The USDA confirmed Tuesday that a dairy cow from central California was found to have a case of bovine spongiform encephalopathy (BSE) – otherwise known as “mad cow disease.”

A release by the USDA states that the cow never posed a risk to human health because it was never put up for slaughter. Further, according to the USDA, milk and dairy products cannot transmit BSE.

This was the fourth cow in the nation to be infected with BSE, and the first confirmed report since 2006. The cow was found at a rendering facility during a routine testing for the disease.

The age and the birthplace of the cow are being investigated, according to the release.

BSE cannot be transmitted from cow to cow, but through the food an animal eats, according to the USDA. Humans can become infected with the disease through eating tissue of an infected cow. However, officials believe the food supply was not effected by this latest case of BSE.

The California Department of Public Health issued this statement: "There is no public health threat due to the discovery of BSE in a dairy cow. The food supply in California has not been affected by this discovery, and residents do not need to take any specific precautions. The California Department of Food and Agriculture has many procedures in place to keep this disease from entering the food chain, and the detection found is evidence that the system of safeguards is working. The cow in question was not slaughtered for food and BSE is not transmitted in milk."

Cows infected with BSE will exhibit symptoms like nervousness, aggression, abnormal posture and loss of body weight, according to the release.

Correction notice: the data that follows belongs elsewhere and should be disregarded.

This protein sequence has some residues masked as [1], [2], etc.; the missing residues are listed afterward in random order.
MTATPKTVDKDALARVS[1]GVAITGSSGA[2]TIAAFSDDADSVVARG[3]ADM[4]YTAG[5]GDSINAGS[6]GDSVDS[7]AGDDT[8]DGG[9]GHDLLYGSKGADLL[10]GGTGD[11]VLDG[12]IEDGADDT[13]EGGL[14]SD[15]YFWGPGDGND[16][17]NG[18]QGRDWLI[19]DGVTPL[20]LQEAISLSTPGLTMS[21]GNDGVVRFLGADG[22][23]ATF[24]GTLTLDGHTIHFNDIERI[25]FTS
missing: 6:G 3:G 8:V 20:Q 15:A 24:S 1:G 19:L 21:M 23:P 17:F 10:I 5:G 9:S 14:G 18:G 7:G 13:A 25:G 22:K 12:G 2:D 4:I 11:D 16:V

The USDA lists on their website that a link between BSE and a variant Creutzfeldt-Jakob Disease (vCJD), is not scientifically proven, but there is strong data showing some humans becoming infected with vCJD after consuming BSE infected meat.

BSE fatally attacks a cow’s brain, causing the classic symptoms of “mad cow” disease. Humans infected with vCJD will suffer similar damage to their brains.

According to the USDA, there has been only one confirmed vCJD case in the U.S. since 2003. At total of 153 cases have been reported around the world in the same time span.

Also, according to the USDA, cooking and irradiation have not been shown to kill the BSE agent.

“Evidence shows that our systems and safeguards to prevent BSE are working, as are similar actions taken by countries around the world. In 2011, there were only 29 worldwide cases of BSE, a dramatic decline and 99% reduction since the peak in 1992 of 37,311 cases. This is directly attributable to the impact and effectiveness of feed bans as a primary control measure for the disease,” USDA’s Chief Veterinary Officer John Clifford wrote in a release.

The last cow in the U.S. found to be infected with BSE was in Alabama, found March 2006. That cow exhibited the classic symptoms of BSE, and was ultimately killed and disposed of before it could enter the food supply.

The first confirmed case of “mad cow” in the U.S. back in 2003 caused the U.S. to lose some trade markets among fears of further infected cows. According to Tuesday's release, the detection of the new infected cow does not affect the nation’s status on BSE, nor should it affect trade.